Gloucester History, United Kingdom
Gloucester, UK was founded by Roman soldiers around 49 A.D. as a fort to protect those who were crossing the River Severn. Around 75 A.D., the Roman armies left the area, but the town that had sprung up there was maintained for retired soldiers. Gloucester was mostly abandoned in 407 A.D. due to the decline of the Roman Empire; however, a few farmers most likely stayed behind with their lands.
Gloucester History – The Saxons
Gloucester history begins again in 577 A.D., when the Saxons invaded the area and took it from the Celts. They resettled the Roman ruins and within one-hundred years the town was growing into a great city. By the end of the 800’s A.D., the Saxons needed to protect their towns from Viking invasions so they formed a series of fortified towns known as “burghs.” Gloucester had the honor of being one of these protective cities. The men of the city fought a battle against the Vikings in 915 A.D.
In 909 A.D., the body of St. Oswald was brought to Gloucester and interred in a church there. His tomb became a shrine for religious pilgrims of the day.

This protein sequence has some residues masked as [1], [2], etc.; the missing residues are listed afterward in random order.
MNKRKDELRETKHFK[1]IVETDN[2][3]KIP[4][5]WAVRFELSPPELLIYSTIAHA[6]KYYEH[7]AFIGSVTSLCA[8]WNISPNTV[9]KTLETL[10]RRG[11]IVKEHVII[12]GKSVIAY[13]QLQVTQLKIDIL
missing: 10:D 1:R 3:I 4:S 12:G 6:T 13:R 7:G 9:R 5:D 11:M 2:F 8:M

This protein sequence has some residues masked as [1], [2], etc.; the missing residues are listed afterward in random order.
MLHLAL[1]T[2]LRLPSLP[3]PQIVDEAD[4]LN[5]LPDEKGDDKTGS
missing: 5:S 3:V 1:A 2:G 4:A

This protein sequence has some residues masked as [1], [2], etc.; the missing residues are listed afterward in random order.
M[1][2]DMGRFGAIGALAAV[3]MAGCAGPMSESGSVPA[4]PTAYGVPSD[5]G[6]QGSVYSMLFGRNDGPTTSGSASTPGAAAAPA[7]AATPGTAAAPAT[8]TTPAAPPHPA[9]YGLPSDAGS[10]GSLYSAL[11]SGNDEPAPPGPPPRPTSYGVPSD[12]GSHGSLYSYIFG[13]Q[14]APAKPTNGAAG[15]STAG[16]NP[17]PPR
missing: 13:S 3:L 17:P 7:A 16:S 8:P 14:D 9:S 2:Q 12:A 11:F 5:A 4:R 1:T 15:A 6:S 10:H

Gloucester History – The Middle Ages
By this time in Gloucester history, the city was well-known and much-visited. It was the tenth wealthiest city in all of England. During the 12th and 13th centuries A.D., the city was of strategic importance to England, who was at battle with the Welsh much of the time. Due to the wars and other prospering industries, Gloucester grew well until the 15th century. At this time, the city declined and experienced a crippling economic depression.
Gloucester History – The Tudor & Stuart Eras
Gloucester history during the 16th and 17th centuries was a time of further decline and even tragedy. The economic situation of the city did not get better and Gloucester lost much of her past importance in England. On top of that, the city’s citizens suffered through six outbreaks of the bubonic plague.
It is also during this period of time that King Henry VIII introduced Protestantism as the main religion in England. Many Catholics were killed and cathedrals and priories destroyed. Henry’s daughter Mary, a devout Catholic, struck back by having Protestants killed. This led to the death of the Protestant Bishop of Gloucester, John Hopper, in 1555.
Less than one-hundred years later, the English civil war began. Gloucester was the only city in Southwest England to support Parliament against the King. Royalist armies besieged the city despite the fortifications which had been built around it. The siege did not last long, however, since rumors of an approaching parliamentary army caused the King’s army to leave the city.
Gloucester History – The Modern Eras
Beginning in the early 1700’s, Gloucester history takes a turn for the better. Over the next three centuries, the city underwent many improvements and modernizations including schools, a modern sewer system, electricity, and several new industries. These changes afforded the city much growth.
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